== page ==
I watched the congressional testimony on Capitol Hill today regarding the pandemic, and listened to the medical experts from NIH/NIAID, CDC, FDA, and the Administration. Their observations got me thinking about the concept of culture change and how much we are hearing about how the pandemic is changing (or going to change) cultural norms and expectations. We all know that the pandemic is having an impact on the field of privacy and how that has been operationalized in the past few years (GDPR, etc.).
Changing a corporate culture so that it is (more) privacy – centric is one thing. Changing a corporate culture as a result of the pandemic and what that is going to mean across many countries is another. Accomplishing both simultaneously is a tall order, but I think it is possible if people remember that change has both technical and interpersonal / humane components.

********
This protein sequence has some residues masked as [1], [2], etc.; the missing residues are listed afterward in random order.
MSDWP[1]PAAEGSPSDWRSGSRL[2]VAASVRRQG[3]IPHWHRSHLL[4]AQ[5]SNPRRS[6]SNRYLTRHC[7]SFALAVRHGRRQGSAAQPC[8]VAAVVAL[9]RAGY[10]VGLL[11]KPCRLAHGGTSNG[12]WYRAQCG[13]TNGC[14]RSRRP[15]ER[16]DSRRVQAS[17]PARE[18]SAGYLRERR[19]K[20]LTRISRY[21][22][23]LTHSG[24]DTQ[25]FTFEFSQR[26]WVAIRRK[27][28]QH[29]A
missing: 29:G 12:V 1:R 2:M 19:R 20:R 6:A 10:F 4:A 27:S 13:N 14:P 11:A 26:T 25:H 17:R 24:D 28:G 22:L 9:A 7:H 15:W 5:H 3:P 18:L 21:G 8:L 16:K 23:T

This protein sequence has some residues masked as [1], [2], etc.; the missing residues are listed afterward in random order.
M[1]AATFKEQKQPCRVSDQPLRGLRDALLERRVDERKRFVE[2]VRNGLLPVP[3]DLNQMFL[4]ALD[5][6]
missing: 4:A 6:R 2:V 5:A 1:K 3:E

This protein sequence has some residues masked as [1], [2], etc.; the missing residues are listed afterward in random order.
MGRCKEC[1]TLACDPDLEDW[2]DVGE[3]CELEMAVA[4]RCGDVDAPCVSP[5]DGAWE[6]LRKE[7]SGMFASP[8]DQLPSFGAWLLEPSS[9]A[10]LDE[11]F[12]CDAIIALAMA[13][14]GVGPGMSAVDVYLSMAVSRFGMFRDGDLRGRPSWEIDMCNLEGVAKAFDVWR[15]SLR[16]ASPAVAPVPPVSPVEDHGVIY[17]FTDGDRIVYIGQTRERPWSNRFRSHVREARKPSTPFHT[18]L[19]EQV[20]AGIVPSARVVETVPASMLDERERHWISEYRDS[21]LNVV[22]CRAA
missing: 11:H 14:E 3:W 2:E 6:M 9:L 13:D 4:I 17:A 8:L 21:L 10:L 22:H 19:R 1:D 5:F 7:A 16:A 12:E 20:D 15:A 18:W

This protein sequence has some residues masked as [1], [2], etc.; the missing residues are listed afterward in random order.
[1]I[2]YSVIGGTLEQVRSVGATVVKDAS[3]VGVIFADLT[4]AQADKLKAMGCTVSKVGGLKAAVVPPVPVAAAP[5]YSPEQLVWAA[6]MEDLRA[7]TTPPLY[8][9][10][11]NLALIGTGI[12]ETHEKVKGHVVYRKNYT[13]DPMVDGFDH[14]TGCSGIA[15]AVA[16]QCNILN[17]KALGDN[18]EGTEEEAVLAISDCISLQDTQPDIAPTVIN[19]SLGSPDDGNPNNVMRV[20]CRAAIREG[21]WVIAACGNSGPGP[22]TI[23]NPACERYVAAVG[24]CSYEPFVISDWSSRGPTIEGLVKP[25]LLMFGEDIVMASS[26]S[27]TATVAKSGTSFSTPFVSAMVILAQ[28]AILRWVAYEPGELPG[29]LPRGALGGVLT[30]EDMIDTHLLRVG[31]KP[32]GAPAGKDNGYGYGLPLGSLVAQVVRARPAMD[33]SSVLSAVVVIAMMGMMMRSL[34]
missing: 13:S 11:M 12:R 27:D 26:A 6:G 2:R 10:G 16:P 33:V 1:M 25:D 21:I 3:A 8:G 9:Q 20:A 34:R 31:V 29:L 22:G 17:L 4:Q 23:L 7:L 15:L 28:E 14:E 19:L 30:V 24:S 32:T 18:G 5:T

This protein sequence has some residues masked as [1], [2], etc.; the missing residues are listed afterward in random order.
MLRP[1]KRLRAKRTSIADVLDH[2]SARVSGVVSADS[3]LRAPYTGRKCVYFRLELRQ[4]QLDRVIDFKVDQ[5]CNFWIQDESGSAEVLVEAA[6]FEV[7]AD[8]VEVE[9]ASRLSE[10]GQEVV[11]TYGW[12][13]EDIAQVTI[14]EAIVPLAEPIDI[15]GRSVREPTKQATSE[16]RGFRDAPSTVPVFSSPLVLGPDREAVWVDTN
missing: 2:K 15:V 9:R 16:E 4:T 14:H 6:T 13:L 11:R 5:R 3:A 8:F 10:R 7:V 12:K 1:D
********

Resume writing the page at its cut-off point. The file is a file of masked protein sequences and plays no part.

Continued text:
These times require much more human understanding and flexibility than we are used to. But if people remember what the goal is, and work together, it will get done.
France’s Council of State has ordered the CNIL (French data protection watchdog) to cancel parts of its guidelines on cookies as the ban on cookies walls was not valid. The court explained that the CNIL exceeded its specific mandate under an act called “flexible law” which refers to instruments, such as regulatory authorities’ guidelines, which do not create a legal right or obligation.
Although a recent update of the EDPB Guidelines on consent invalidated ‘cookie walls’, our patient may still be very much alive. There potentially might be similar court decisions in some other Member States.
Recently, the BfDI (German watchdog) said that “cookie-walls are permitted if a comparable service is also offered without tracking, for example, as a paid service”. This happened right after the update of the EDPB Guidelines on consent came out.
Original text of the decision is in French: